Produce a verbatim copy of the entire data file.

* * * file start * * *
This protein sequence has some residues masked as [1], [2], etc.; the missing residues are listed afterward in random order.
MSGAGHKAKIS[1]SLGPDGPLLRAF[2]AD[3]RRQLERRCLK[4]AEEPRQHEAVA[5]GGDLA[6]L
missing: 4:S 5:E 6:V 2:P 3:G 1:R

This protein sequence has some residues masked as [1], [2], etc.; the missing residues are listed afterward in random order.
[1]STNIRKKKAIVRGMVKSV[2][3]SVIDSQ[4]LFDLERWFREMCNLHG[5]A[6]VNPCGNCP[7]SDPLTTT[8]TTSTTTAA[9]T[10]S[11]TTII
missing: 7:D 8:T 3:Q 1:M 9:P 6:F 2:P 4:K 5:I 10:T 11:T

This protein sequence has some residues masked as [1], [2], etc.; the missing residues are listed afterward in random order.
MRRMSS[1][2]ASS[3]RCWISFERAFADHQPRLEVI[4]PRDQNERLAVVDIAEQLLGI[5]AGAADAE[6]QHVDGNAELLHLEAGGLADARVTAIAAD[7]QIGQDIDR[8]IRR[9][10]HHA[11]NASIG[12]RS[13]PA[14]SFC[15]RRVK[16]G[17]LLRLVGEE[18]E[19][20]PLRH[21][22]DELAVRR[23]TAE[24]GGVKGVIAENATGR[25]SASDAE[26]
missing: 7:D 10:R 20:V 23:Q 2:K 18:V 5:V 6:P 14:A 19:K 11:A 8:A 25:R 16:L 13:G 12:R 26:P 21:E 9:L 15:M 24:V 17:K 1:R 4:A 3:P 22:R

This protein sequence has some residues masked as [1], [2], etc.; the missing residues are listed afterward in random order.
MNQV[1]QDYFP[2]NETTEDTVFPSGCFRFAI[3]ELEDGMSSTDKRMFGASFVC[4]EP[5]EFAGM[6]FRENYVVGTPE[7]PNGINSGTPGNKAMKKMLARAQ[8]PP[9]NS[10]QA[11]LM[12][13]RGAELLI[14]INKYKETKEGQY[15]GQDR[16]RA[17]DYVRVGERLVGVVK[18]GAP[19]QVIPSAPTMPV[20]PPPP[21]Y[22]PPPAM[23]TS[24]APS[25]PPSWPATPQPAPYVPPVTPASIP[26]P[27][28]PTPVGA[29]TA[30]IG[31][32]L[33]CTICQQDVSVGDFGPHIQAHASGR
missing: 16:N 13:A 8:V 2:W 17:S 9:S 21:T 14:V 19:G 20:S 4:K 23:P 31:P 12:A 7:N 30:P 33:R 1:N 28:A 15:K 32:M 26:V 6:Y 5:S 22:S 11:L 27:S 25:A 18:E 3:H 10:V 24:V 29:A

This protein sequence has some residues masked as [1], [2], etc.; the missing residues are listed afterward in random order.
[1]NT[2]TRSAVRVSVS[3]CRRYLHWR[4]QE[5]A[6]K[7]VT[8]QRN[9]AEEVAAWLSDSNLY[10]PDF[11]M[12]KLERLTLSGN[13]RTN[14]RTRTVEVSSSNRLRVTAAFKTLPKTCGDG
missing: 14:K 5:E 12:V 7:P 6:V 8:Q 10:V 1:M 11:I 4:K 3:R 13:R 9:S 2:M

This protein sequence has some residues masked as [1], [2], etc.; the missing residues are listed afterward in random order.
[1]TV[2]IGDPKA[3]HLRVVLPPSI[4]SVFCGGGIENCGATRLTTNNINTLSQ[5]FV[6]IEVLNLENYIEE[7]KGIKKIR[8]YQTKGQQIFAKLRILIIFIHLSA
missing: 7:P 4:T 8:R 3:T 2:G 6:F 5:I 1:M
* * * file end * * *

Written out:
This protein sequence has some residues masked as [1], [2], etc.; the missing residues are listed afterward in random order.
MSGAGHKAKIS[1]SLGPDGPLLRAF[2]AD[3]RRQLERRCLK[4]AEEPRQHEAVA[5]GGDLA[6]L
missing: 4:S 5:E 6:V 2:P 3:G 1:R

This protein sequence has some residues masked as [1], [2], etc.; the missing residues are listed afterward in random order.
[1]STNIRKKKAIVRGMVKSV[2][3]SVIDSQ[4]LFDLERWFREMCNLHG[5]A[6]VNPCGNCP[7]SDPLTTT[8]TTSTTTAA[9]T[10]S[11]TTII
missing: 7:D 8:T 3:Q 1:M 9:P 6:F 2:P 4:K 5:I 10:T 11:T

This protein sequence has some residues masked as [1], [2], etc.; the missing residues are listed afterward in random order.
MRRMSS[1][2]ASS[3]RCWISFERAFADHQPRLEVI[4]PRDQNERLAVVDIAEQLLGI[5]AGAADAE[6]QHVDGNAELLHLEAGGLADARVTAIAAD[7]QIGQDIDR[8]IRR[9][10]HHA[11]NASIG[12]RS[13]PA[14]SFC[15]RRVK[16]G[17]LLRLVGEE[18]E[19][20]PLRH[21][22]DELAVRR[23]TAE[24]GGVKGVIAENATGR[25]SASDAE[26]
missing: 7:D 10:R 20:V 23:Q 2:K 18:V 5:V 6:P 14:A 19:K 11:A 8:A 25:R 16:L 13:G 12:R 26:P 21:E 9:L 15:M 24:V 17:K 1:R 4:A 3:P 22:R

This protein sequence has some residues masked as [1], [2], etc.; the missing residues are listed afterward in random order.
MNQV[1]QDYFP[2]NETTEDTVFPSGCFRFAI[3]ELEDGMSSTDKRMFGASFVC[4]EP[5]EFAGM[6]FRENYVVGTPE[7]PNGINSGTPGNKAMKKMLARAQ[8]PP[9]NS[10]QA[11]LM[12][13]RGAELLI[14]INKYKETKEGQY[15]GQDR[16]RA[17]DYVRVGERLVGVVK[18]GAP[19]QVIPSAPTMPV[20]PPPP[21]Y[22]PPPAM[23]TS[24]APS[25]PPSWPATPQPAPYVPPVTPASIP[26]P[27][28]PTPVGA[29]TA[30]IG[31][32]L[33]CTICQQDVSVGDFGPHIQAHASGR
missing: 16:N 13:A 8:V 2:W 17:S 9:S 21:T 14:V 19:G 20:S 4:K 23:P 31:P 12:A 7:N 30:P 33:R 1:N 28:A 15:K 32:M 26:V 6:Y 5:S 22:S 11:L 27:S 25:A 18:E 3:H 10:V 24:V 29:A

This protein sequence has some residues masked as [1], [2], etc.; the missing residues are listed afterward in random order.
[1]NT[2]TRSAVRVSVS[3]CRRYLHWR[4]QE[5]A[6]K[7]VT[8]QRN[9]AEEVAAWLSDSNLY[10]PDF[11]M[12]KLERLTLSGN[13]RTN[14]RTRTVEVSSSNRLRVTAAFKTLPKTCGDG
missing: 14:K 5:E 12:V 7:P 6:V 8:Q 10:V 1:M 11:I 4:K 3:R 13:R 9:S 2:M

This protein sequence has some residues masked as [1], [2], etc.; the missing residues are listed afterward in random order.
[1]TV[2]IGDPKA[3]HLRVVLPPSI[4]SVFCGGGIENCGATRLTTNNINTLSQ[5]FV[6]IEVLNLENYIEE[7]KGIKKIR[8]YQTKGQQIFAKLRILIIFIHLSA
missing: 7:P 4:T 8:R 3:T 2:G 6:F 5:I 1:M